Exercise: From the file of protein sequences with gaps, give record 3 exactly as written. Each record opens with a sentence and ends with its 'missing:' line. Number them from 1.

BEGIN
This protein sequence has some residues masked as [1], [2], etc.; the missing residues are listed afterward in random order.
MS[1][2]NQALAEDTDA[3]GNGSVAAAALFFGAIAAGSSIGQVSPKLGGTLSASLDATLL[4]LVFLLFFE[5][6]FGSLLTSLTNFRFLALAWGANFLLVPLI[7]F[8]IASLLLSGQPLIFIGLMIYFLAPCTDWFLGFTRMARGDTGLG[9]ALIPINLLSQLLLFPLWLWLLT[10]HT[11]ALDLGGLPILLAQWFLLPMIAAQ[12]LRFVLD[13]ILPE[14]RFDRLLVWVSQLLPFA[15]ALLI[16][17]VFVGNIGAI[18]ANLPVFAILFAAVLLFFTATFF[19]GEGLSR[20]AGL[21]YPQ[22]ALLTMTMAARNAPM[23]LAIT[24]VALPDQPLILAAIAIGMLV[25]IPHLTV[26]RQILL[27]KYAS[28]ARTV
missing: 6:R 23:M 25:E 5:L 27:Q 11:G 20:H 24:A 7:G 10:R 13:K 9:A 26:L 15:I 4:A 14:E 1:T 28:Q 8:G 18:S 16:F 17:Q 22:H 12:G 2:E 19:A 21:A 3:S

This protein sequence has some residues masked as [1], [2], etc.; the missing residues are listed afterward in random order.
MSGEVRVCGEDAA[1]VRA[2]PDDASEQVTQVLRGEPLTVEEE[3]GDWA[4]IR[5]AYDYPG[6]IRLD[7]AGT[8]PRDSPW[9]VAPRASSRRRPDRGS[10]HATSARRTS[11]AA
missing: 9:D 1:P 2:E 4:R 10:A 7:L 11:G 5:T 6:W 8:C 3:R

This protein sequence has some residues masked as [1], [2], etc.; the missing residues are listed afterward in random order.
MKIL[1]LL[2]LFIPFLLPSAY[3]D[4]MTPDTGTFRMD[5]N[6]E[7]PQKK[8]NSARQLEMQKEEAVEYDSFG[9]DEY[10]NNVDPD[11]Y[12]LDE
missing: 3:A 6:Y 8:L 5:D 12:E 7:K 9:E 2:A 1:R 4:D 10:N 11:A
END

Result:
This protein sequence has some residues masked as [1], [2], etc.; the missing residues are listed afterward in random order.
MKIL[1]LL[2]LFIPFLLPSAY[3]D[4]MTPDTGTFRMD[5]N[6]E[7]PQKK[8]NSARQLEMQKEEAVEYDSFG[9]DEY[10]NNVDPD[11]Y[12]LDE
missing: 3:A 6:Y 8:L 5:D 12:E 7:K 9:E 2:A 1:R 4:D 10:N 11:A